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fig5: Bacterial AvrA activates β-catenin signaling. (a) AvrA induces β-catenin signaling in HEK293 cells. HEK293 cells were transiently co-transfected with a pcmv-myc-AvrA plasmid and a pGL3-OT plasmid (TCF-responsive reporter with WT TCF binding site) or pGL3-OF (mutant TCF binding site), using lipofectin reagent according to the manufacturer's instructions. LiCl treatment (20 mmol/l) was used as the positive control. Each experiment was assayed in triplicate. N=3 independent platings *P<0.05. (b) Colonic BrdU was detected in normal mucosa and tumors in control mice (AOM/DSS alone) or mice also gavaged with the indicated bacteria 45 weeks postinfection. (c) Quantitation of BrdU staining in normal tissue and tumors from the indicated groups. *P<0.05, **P<0.01. (d) Model of AvrA regulation of β-catenin signaling in colonic tumorigenesis. In mice chronically infected with Salmonella, AvrA activates β-catenin, which upregulates its target genes to promote colonic tumorigenesis.

Mentions: To further investigate the role of bacterial AvrA in modulating the host signaling pathways in vitro, we transfected human HEK293 cells with AvrA and TCF lucifierase reporter plasmid. We found that AvrA could increase the β-catenin activity as assessed by increased luciferase activity in cells transfected with a PGL3-OT plasmid with WT TCF-binding site (Figure 5a). In contrast, AvrA did not increase activation of mutated PGL3-OF that is unresponsive to β-catenin–TCF transactivation.


Enteric bacterial protein AvrA promotes colonic tumorigenesis and activates colonic beta-catenin signaling pathway.

Lu R, Wu S, Zhang YG, Xia Y, Liu X, Zheng Y, Chen H, Schaefer KL, Zhou Z, Bissonnette M, Li L, Sun J - Oncogenesis (2014)

Bacterial AvrA activates β-catenin signaling. (a) AvrA induces β-catenin signaling in HEK293 cells. HEK293 cells were transiently co-transfected with a pcmv-myc-AvrA plasmid and a pGL3-OT plasmid (TCF-responsive reporter with WT TCF binding site) or pGL3-OF (mutant TCF binding site), using lipofectin reagent according to the manufacturer's instructions. LiCl treatment (20 mmol/l) was used as the positive control. Each experiment was assayed in triplicate. N=3 independent platings *P<0.05. (b) Colonic BrdU was detected in normal mucosa and tumors in control mice (AOM/DSS alone) or mice also gavaged with the indicated bacteria 45 weeks postinfection. (c) Quantitation of BrdU staining in normal tissue and tumors from the indicated groups. *P<0.05, **P<0.01. (d) Model of AvrA regulation of β-catenin signaling in colonic tumorigenesis. In mice chronically infected with Salmonella, AvrA activates β-catenin, which upregulates its target genes to promote colonic tumorigenesis.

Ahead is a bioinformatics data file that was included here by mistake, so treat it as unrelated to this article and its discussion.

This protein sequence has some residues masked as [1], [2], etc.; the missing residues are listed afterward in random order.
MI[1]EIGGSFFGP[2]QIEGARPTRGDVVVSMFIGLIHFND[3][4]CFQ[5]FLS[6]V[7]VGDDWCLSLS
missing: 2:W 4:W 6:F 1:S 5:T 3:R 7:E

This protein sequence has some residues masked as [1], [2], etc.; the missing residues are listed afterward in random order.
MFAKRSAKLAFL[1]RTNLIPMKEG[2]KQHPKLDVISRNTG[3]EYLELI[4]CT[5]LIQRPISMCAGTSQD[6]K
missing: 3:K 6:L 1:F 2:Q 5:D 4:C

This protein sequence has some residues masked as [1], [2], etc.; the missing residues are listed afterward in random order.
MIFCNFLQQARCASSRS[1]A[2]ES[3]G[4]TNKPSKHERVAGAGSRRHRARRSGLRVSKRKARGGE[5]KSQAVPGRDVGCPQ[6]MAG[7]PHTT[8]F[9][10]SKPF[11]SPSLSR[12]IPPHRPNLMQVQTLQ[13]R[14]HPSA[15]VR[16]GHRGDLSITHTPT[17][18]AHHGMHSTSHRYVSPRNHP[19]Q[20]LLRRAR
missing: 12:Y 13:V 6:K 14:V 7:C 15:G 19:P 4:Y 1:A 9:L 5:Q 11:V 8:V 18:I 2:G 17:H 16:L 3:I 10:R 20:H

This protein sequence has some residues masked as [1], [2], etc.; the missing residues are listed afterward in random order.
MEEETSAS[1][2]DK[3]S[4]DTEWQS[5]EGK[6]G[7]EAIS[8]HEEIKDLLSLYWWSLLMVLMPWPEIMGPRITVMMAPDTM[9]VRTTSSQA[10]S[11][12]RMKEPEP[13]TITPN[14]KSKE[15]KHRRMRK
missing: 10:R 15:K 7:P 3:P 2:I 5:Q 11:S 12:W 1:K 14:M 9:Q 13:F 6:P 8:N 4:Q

© Copyright Policy - open-access
Related In: Results  -  Collection

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Show All Figures
getmorefigures.php?uid=PMC4150214&req=5

fig5: Bacterial AvrA activates β-catenin signaling. (a) AvrA induces β-catenin signaling in HEK293 cells. HEK293 cells were transiently co-transfected with a pcmv-myc-AvrA plasmid and a pGL3-OT plasmid (TCF-responsive reporter with WT TCF binding site) or pGL3-OF (mutant TCF binding site), using lipofectin reagent according to the manufacturer's instructions. LiCl treatment (20 mmol/l) was used as the positive control. Each experiment was assayed in triplicate. N=3 independent platings *P<0.05. (b) Colonic BrdU was detected in normal mucosa and tumors in control mice (AOM/DSS alone) or mice also gavaged with the indicated bacteria 45 weeks postinfection. (c) Quantitation of BrdU staining in normal tissue and tumors from the indicated groups. *P<0.05, **P<0.01. (d) Model of AvrA regulation of β-catenin signaling in colonic tumorigenesis. In mice chronically infected with Salmonella, AvrA activates β-catenin, which upregulates its target genes to promote colonic tumorigenesis.